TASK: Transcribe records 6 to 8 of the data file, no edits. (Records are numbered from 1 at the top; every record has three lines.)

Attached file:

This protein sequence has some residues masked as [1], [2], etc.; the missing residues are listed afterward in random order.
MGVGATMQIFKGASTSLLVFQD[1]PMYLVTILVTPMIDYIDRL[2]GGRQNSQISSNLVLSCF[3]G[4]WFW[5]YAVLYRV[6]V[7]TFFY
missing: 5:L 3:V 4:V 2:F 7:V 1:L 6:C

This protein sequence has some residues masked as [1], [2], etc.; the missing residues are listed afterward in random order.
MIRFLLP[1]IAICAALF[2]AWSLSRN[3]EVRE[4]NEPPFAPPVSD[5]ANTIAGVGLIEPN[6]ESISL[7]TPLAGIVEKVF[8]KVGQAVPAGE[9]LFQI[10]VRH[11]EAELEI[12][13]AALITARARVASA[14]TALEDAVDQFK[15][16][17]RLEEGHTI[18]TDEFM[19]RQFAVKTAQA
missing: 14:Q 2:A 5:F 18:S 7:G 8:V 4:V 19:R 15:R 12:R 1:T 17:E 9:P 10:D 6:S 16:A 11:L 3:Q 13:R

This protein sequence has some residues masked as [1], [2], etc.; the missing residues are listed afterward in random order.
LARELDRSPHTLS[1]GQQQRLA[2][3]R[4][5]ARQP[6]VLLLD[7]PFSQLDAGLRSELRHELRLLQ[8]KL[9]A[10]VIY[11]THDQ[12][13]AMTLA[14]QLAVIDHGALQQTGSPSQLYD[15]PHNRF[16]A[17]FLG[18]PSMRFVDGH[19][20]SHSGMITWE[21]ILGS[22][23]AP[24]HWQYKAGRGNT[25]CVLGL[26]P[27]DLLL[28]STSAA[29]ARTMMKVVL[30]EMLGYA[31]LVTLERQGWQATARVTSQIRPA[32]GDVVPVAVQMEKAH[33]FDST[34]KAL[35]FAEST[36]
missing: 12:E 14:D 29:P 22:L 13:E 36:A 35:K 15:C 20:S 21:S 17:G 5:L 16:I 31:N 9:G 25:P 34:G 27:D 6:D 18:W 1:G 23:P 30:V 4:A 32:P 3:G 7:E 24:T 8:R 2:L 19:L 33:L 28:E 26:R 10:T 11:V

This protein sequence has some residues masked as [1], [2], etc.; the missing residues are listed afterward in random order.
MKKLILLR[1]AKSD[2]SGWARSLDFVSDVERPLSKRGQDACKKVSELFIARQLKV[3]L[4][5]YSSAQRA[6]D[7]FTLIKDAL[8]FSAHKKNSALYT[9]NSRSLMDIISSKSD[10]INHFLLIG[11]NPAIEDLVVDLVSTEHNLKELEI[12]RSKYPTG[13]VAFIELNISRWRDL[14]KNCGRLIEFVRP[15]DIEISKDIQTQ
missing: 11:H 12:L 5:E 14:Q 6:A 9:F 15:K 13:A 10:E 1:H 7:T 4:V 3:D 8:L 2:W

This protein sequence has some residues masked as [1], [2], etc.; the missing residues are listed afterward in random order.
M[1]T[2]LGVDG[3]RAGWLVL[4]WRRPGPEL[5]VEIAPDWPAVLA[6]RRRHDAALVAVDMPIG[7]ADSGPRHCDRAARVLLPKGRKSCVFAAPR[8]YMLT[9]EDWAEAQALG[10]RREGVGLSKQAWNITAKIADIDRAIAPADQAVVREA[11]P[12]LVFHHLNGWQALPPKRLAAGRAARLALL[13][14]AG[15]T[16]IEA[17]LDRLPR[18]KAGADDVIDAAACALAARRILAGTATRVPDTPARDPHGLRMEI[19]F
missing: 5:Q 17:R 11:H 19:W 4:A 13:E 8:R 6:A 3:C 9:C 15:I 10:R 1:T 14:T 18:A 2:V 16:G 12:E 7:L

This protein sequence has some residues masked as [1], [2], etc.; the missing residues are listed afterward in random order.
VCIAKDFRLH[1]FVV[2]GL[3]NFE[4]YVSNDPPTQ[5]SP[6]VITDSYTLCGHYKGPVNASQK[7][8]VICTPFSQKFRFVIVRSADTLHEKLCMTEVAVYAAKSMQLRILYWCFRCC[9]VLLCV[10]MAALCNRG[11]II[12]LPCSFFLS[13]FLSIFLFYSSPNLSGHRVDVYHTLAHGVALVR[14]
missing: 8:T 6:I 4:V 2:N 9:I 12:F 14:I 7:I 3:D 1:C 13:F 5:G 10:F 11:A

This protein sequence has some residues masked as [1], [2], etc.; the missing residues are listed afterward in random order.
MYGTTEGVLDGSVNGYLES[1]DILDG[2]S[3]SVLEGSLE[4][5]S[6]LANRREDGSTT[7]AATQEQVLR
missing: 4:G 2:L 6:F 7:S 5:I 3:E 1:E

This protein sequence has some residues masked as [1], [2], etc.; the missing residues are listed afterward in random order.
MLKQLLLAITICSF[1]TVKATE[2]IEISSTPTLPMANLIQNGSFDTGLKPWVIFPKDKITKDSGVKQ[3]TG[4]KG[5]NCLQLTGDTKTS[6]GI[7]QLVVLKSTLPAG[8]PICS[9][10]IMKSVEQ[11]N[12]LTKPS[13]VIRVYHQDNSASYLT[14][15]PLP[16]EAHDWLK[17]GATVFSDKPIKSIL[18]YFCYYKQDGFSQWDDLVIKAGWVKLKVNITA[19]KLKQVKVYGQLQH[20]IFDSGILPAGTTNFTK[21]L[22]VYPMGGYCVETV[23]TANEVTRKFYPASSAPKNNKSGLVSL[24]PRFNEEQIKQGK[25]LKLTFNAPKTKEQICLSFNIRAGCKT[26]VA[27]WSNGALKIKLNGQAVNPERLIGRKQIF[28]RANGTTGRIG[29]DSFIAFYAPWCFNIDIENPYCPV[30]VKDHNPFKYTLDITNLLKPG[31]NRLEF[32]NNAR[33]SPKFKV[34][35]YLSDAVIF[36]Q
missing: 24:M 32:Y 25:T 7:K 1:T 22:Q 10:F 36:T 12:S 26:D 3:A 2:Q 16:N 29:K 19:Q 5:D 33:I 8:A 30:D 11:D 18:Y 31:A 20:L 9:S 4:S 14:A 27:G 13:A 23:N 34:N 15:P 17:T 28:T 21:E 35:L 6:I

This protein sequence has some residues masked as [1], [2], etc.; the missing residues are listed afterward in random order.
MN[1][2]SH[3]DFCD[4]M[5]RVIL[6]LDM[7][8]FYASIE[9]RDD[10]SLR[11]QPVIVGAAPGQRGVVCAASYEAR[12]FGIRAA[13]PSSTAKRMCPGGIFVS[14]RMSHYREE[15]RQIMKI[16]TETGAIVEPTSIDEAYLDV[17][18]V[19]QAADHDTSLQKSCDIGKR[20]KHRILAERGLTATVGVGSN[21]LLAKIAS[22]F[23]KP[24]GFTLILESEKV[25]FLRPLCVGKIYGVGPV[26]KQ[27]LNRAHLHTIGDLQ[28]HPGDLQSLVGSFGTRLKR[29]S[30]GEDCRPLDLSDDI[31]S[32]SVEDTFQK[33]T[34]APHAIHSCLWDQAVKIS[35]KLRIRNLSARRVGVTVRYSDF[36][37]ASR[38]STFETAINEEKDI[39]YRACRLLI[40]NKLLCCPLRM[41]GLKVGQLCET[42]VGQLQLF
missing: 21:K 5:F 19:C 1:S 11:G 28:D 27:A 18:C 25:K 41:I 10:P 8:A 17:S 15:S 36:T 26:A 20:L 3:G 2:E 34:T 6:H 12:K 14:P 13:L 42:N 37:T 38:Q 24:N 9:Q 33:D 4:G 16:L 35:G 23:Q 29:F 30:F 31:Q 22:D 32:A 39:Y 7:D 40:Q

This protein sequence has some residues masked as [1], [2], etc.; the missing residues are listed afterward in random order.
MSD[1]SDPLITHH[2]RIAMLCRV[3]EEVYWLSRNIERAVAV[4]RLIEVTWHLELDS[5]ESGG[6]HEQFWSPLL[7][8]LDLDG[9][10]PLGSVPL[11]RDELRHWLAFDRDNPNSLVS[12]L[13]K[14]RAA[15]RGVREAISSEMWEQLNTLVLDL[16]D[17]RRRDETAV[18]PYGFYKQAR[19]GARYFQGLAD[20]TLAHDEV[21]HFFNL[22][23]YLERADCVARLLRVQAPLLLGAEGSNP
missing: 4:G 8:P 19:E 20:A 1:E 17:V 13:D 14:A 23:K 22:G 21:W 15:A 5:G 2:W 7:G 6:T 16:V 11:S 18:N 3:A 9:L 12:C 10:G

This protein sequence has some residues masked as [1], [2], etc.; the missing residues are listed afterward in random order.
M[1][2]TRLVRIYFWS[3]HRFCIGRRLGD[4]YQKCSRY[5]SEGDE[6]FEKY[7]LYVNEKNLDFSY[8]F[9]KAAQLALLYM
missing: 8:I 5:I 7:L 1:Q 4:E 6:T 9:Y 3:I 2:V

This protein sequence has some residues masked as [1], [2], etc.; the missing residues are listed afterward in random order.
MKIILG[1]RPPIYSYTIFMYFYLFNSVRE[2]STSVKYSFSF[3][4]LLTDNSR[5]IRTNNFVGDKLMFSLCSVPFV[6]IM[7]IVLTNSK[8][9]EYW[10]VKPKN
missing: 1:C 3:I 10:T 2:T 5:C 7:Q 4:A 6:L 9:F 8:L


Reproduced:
This protein sequence has some residues masked as [1], [2], etc.; the missing residues are listed afterward in random order.
VCIAKDFRLH[1]FVV[2]GL[3]NFE[4]YVSNDPPTQ[5]SP[6]VITDSYTLCGHYKGPVNASQK[7][8]VICTPFSQKFRFVIVRSADTLHEKLCMTEVAVYAAKSMQLRILYWCFRCC[9]VLLCV[10]MAALCNRG[11]II[12]LPCSFFLS[13]FLSIFLFYSSPNLSGHRVDVYHTLAHGVALVR[14]
missing: 8:T 6:I 4:V 2:N 9:I 12:F 14:I 7:I 3:D 1:C 13:F 5:G 10:F 11:A

This protein sequence has some residues masked as [1], [2], etc.; the missing residues are listed afterward in random order.
MYGTTEGVLDGSVNGYLES[1]DILDG[2]S[3]SVLEGSLE[4][5]S[6]LANRREDGSTT[7]AATQEQVLR
missing: 4:G 2:L 6:F 7:S 5:I 3:E 1:E

This protein sequence has some residues masked as [1], [2], etc.; the missing residues are listed afterward in random order.
MLKQLLLAITICSF[1]TVKATE[2]IEISSTPTLPMANLIQNGSFDTGLKPWVIFPKDKITKDSGVKQ[3]TG[4]KG[5]NCLQLTGDTKTS[6]GI[7]QLVVLKSTLPAG[8]PICS[9][10]IMKSVEQ[11]N[12]LTKPS[13]VIRVYHQDNSASYLT[14][15]PLP[16]EAHDWLK[17]GATVFSDKPIKSIL[18]YFCYYKQDGFSQWDDLVIKAGWVKLKVNITA[19]KLKQVKVYGQLQH[20]IFDSGILPAGTTNFTK[21]L[22]VYPMGGYCVETV[23]TANEVTRKFYPASSAPKNNKSGLVSL[24]PRFNEEQIKQGK[25]LKLTFNAPKTKEQICLSFNIRAGCKT[26]VA[27]WSNGALKIKLNGQAVNPERLIGRKQIF[28]RANGTTGRIG[29]DSFIAFYAPWCFNIDIENPYCPV[30]VKDHNPFKYTLDITNLLKPG[31]NRLEF[32]NNAR[33]SPKFKV[34][35]YLSDAVIF[36]Q
missing: 24:M 32:Y 25:T 7:K 1:T 22:Q 10:F 36:T 12:S 26:D 3:A 2:Q 16:N 29:K 19:Q 5:D 33:I 8:A 30:D 11:D 18:Y 31:A 20:L 9:S 4:S 14:A 27:G 13:A 23:N 34:N 15:P 17:T 28:T 21:E 35:L 6:I